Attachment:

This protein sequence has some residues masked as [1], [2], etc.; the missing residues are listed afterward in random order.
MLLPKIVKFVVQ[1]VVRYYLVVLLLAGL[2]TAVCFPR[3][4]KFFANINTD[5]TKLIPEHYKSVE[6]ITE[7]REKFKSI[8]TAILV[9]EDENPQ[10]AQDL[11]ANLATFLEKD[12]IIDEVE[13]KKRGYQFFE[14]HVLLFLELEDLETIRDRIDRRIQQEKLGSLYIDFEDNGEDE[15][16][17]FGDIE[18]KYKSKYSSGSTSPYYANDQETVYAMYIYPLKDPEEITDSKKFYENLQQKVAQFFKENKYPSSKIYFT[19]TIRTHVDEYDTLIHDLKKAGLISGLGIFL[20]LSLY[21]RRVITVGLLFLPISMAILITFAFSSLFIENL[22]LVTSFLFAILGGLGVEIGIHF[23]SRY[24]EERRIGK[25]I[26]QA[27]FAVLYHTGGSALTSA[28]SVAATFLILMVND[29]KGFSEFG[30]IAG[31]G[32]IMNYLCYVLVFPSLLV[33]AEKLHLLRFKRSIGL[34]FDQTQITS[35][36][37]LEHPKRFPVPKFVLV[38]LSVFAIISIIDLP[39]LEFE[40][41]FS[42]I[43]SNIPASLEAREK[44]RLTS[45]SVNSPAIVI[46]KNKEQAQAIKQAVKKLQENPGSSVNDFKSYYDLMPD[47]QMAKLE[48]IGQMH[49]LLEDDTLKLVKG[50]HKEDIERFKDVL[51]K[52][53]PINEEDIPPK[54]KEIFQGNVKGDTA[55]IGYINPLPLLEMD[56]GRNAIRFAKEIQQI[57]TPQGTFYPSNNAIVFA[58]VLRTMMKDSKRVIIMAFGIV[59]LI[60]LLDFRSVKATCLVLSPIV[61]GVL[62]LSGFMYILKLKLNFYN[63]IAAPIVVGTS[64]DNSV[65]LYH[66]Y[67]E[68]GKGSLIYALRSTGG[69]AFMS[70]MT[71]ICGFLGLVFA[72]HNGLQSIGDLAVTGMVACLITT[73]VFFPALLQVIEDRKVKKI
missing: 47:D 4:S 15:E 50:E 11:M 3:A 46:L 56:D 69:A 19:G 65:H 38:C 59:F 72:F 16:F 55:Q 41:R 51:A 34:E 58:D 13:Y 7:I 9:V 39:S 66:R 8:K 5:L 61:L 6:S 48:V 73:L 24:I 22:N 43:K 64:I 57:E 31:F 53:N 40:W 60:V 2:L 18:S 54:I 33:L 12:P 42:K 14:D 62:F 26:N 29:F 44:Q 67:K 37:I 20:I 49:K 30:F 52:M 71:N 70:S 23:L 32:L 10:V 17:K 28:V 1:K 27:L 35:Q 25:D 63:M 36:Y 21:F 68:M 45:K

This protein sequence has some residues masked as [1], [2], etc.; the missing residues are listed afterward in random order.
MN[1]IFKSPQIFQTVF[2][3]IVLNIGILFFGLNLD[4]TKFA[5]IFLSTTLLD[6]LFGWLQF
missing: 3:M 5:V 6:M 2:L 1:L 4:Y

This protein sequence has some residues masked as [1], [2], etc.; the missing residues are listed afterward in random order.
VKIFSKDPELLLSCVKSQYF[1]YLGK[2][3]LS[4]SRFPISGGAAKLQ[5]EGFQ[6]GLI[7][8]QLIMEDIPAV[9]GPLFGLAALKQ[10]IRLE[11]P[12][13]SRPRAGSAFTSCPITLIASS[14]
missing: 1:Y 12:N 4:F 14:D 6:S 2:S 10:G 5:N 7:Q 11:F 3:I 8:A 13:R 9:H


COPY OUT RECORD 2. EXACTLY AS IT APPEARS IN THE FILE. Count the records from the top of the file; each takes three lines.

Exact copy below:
This protein sequence has some residues masked as [1], [2], etc.; the missing residues are listed afterward in random order.
MN[1]IFKSPQIFQTVF[2][3]IVLNIGILFFGLNLD[4]TKFA[5]IFLSTTLLD[6]LFGWLQF
missing: 3:M 5:V 6:M 2:L 1:L 4:Y